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A California judge on Monday issued a preliminary injunction barring University of California campuses from considering SAT or ACT scores in admissions or financial aid decisions.
While the ruling is not permanent, the judge indicated that the plaintiffs bringing the suit -- a coalition of organizations serving low-income and minority Californians -- are likely to prevail.
The ruling is the latest development in the battle over standardized tests in admissions, and it appears to represent a significant victory for critics of testing. That is because the ruling came after the University of California Board of Regents voted, in May, to approve a five-year plan to phase out the use of the SAT and ACT. In the first two years of that plan, the university system was to be test optional, meaning applicants could continue to submit scores, but they didn't have to. Now the university system must be test blind, meaning that no student can submit a test score.
"While they decry the asserted, racially discriminatory and classist impact of the tests, their primary argument is that the current 'test optional' policy at most of the UC campuses denies … applicants with disabilities meaningful access to the additional admissions opportunity that test-submitters will enjoy, in large part because they will not have taken these tests and will not be able to take them with appropriate accommodations during the COVID-19 pandemic," wrote Judge Brad Seligman.
Seligman said this argument justifies the injunction, particularly now when people have a tough time registering for the tests, let alone registering for the tests with accommodations for having disabilities.
He rejected the university's argument that no one has to take the test anymore. UC campuses that are test optional can admit students who submit good test scores. This is an inherent benefit to those students that other students do not receive, Seligman said.
As for UC's argument that a test-optional framework benefits some disadvantaged students, he said that this was "speculative" and "more to the point, does not dispute that applicants with disabilities will be unable to take advantage of this benefit or that disadvantaged applicants in general would be much less likely to benefit from the test option than non-disadvantaged applicants."
Seligman also noted that some UC campuses -- including Berkeley -- have gone test blind. However, a majority of UC campuses are test optional. The University of California, Los Angeles, tells applicants to "remember, the ACT and SAT are optional, and if you choose to submit your scores we will take them into account. However, no applicant will be disadvantaged in any way for not submitting an SAT or ACT score."
Wrote Seligman, "While the regents' declarants state that the absence of tests will not be held against applicants, and assert that admissions officials will be trained to not do so, they do not dispute that the inclusion of test results can help an applicant's chances of admission, and will not hurt their chances of admission. As counsel for UC conceded at the hearing on this matter, test results can only help, and never hurt an applicant. Put another way, the tests are treated as a plus factor, and thus test-submitters are given a second opportunity for admissions consideration."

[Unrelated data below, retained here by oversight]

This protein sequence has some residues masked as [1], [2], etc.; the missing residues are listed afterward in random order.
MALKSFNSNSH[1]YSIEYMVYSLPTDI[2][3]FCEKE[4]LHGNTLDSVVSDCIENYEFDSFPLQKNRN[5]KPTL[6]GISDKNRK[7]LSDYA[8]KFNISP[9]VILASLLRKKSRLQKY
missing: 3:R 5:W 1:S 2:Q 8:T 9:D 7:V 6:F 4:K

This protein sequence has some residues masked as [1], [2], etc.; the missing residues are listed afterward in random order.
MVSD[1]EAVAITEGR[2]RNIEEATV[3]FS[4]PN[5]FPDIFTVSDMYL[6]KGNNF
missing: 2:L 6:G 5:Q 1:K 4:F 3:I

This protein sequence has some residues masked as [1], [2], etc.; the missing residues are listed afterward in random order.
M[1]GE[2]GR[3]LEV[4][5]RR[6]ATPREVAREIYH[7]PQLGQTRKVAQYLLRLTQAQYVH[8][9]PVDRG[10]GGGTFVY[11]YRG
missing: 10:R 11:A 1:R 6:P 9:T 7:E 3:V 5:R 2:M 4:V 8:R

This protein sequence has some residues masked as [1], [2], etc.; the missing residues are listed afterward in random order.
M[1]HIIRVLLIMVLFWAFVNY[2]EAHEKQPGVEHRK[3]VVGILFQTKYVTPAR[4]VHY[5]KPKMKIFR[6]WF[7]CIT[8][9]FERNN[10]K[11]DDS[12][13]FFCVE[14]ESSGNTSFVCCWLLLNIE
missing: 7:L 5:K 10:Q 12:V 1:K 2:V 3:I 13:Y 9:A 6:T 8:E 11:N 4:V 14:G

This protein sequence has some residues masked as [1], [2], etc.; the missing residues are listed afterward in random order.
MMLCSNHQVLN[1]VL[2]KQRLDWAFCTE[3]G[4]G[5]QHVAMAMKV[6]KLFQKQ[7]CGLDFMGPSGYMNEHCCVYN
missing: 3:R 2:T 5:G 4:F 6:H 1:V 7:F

Robert Schaeffer, interim executive director of FairTest: The National Center for Fair and Open Testing, and a longtime critic of the College Board, said, "The California court decision is a major step forward in the movement to eliminate reliance on ACT/SAT scores in college admissions. The preliminary injunction is crystal clear that there cannot be a level playing field for test takers with disabilities. This ruling has national implications -- the same protections under the Americans With Disability Act should apply to all test-takers across the nation."
Jay Rosner of the Princeton Review Foundation, who has run a test prep business, said he's "looking forward to the day when there is no need" for test prep. But he said he was glad to see the University of California forced to abandon testing.
He added, however, that "testing isn’t going away so fast." Numerous states have contracts with the College Board and ACT, and "sadly, a bunch of the one-year test-optional campuses will revert to requiring the tests post-COVID."
The University of California responded with a statement that said, "UC respectfully disagrees with the court’s ruling. An injunction may interfere with the university’s efforts to implement an appropriate and comprehensive admissions policies and its ability to attract and enroll students of diverse backgrounds and experiences. The university is evaluating whether further legal actions are called for."
The statement added, "In its opposition to the injunction (attached), UC outlined how each campus carefully assessed whether and how it will use SAT and ACT scores in admissions for fall 2021 and fall 2022, should an applicant choose to submit them. Some campuses have decided that they will not consider ACT or SAT scores in evaluating applications for fall 2021 applicants, while other campuses have decided to follow a phased approach or are in the process of making a final decision. University admissions officials and faculty are best positioned to determine appropriate admissions decisions and procedures, taking into account the individual needs and priorities of a particular campus."
The College Board declined to comment.
ACT released a statement that said, "In this challenging environment, we respect the need for institutions and systems to make temporary changes to their admissions policies and practices to support the students they serve. However, and despite COVID-19, we continue to offer the ACT (including with accommodations), ensuring access to our assessments for students with disabilities."